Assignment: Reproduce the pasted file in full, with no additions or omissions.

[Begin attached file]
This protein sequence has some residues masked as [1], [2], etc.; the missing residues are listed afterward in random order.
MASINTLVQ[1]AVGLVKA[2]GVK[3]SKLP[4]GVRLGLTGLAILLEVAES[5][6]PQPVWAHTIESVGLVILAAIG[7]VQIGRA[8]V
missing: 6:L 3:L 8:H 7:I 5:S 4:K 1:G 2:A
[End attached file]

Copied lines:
This protein sequence has some residues masked as [1], [2], etc.; the missing residues are listed afterward in random order.
MASINTLVQ[1]AVGLVKA[2]GVK[3]SKLP[4]GVRLGLTGLAILLEVAES[5][6]PQPVWAHTIESVGLVILAAIG[7]VQIGRA[8]V
missing: 6:L 3:L 8:H 7:I 5:S 4:K 1:G 2:A